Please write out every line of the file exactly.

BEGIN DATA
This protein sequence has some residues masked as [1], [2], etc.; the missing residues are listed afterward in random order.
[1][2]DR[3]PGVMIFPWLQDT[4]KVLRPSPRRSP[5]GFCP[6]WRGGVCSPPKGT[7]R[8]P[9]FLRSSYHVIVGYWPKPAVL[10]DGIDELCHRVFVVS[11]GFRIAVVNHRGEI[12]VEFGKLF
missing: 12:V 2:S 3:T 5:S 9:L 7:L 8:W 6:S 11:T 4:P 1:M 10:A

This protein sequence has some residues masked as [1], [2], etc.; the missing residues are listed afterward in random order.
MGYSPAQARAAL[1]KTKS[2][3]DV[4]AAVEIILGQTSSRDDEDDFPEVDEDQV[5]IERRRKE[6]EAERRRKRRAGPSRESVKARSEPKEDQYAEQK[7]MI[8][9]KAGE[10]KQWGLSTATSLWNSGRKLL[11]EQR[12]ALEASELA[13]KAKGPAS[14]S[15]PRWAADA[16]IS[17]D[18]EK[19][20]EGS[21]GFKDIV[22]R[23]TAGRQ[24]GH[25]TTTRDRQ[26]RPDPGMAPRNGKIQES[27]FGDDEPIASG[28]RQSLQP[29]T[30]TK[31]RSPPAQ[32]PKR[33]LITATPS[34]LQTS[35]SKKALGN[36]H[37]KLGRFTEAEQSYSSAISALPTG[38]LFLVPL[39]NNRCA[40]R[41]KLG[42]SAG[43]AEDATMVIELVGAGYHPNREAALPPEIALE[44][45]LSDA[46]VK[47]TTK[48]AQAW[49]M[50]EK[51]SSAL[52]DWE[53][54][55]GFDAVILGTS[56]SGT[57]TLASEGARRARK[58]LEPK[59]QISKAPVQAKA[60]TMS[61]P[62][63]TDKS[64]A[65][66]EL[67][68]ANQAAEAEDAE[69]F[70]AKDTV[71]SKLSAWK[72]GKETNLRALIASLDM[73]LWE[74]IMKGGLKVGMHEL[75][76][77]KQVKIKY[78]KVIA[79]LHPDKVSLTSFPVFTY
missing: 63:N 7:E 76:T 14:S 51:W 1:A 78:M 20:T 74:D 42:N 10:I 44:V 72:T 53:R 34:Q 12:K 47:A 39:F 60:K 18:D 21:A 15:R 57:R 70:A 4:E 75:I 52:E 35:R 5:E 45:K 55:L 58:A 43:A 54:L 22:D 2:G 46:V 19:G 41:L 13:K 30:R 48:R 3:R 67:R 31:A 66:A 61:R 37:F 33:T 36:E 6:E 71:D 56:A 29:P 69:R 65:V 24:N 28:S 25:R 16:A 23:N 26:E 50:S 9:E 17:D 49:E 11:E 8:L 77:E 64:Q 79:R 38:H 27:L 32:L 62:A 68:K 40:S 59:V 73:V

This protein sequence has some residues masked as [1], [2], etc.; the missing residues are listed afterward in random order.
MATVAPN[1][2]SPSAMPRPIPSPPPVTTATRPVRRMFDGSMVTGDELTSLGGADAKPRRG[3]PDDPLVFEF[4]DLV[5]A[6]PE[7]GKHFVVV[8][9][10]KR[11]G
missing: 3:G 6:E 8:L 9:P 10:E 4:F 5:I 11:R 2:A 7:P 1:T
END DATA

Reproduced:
This protein sequence has some residues masked as [1], [2], etc.; the missing residues are listed afterward in random order.
[1][2]DR[3]PGVMIFPWLQDT[4]KVLRPSPRRSP[5]GFCP[6]WRGGVCSPPKGT[7]R[8]P[9]FLRSSYHVIVGYWPKPAVL[10]DGIDELCHRVFVVS[11]GFRIAVVNHRGEI[12]VEFGKLF
missing: 12:V 2:S 3:T 5:S 9:L 7:L 8:W 6:S 11:T 4:P 1:M 10:A

This protein sequence has some residues masked as [1], [2], etc.; the missing residues are listed afterward in random order.
MGYSPAQARAAL[1]KTKS[2][3]DV[4]AAVEIILGQTSSRDDEDDFPEVDEDQV[5]IERRRKE[6]EAERRRKRRAGPSRESVKARSEPKEDQYAEQK[7]MI[8][9]KAGE[10]KQWGLSTATSLWNSGRKLL[11]EQR[12]ALEASELA[13]KAKGPAS[14]S[15]PRWAADA[16]IS[17]D[18]EK[19][20]EGS[21]GFKDIV[22]R[23]TAGRQ[24]GH[25]TTTRDRQ[26]RPDPGMAPRNGKIQES[27]FGDDEPIASG[28]RQSLQP[29]T[30]TK[31]RSPPAQ[32]PKR[33]LITATPS[34]LQTS[35]SKKALGN[36]H[37]KLGRFTEAEQSYSSAISALPTG[38]LFLVPL[39]NNRCA[40]R[41]KLG[42]SAG[43]AEDATMVIELVGAGYHPNREAALPPEIALE[44][45]LSDA[46]VK[47]TTK[48]AQAW[49]M[50]EK[51]SSAL[52]DWE[53][54][55]GFDAVILGTS[56]SGT[57]TLASEGARRARK[58]LEPK[59]QISKAPVQAKA[60]TMS[61]P[62][63]TDKS[64]A[65][66]EL[67][68]ANQAAEAEDAE[69]F[70]AKDTV[71]SKLSAWK[72]GKETNLRALIASLDM[73]LWE[74]IMKGGLKVGMHEL[75][76][77]KQVKIKY[78]KVIA[79]LHPDKVSLTSFPVFTY
missing: 63:N 7:E 76:T 14:S 51:W 1:A 78:M 20:T 74:D 42:N 10:I 44:V 72:T 53:R 34:Q 12:K 47:A 39:F 60:K 18:D 21:A 15:R 57:R 70:A 4:E 75:I 52:E 35:R 5:E 45:K 55:L 58:A 43:A 54:L 22:D 2:G 46:V 19:G 41:L 13:K 30:R 48:R 3:R 67:R 31:A 66:A 61:R 37:F 33:T 36:E 6:E 71:D 56:A 29:P 69:R 65:V 24:N 28:S 25:R 16:A 23:N 26:E 50:S 9:E 17:D 49:E 11:E 8:L 77:E 64:Q 79:R 38:H 27:L 32:L 62:A 68:K 40:S 59:V 73:V

This protein sequence has some residues masked as [1], [2], etc.; the missing residues are listed afterward in random order.
MATVAPN[1][2]SPSAMPRPIPSPPPVTTATRPVRRMFDGSMVTGDELTSLGGADAKPRRG[3]PDDPLVFEF[4]DLV[5]A[6]PE[7]GKHFVVV[8][9][10]KR[11]G
missing: 3:G 6:E 8:L 9:P 10:E 4:F 5:I 11:R 2:A 7:P 1:T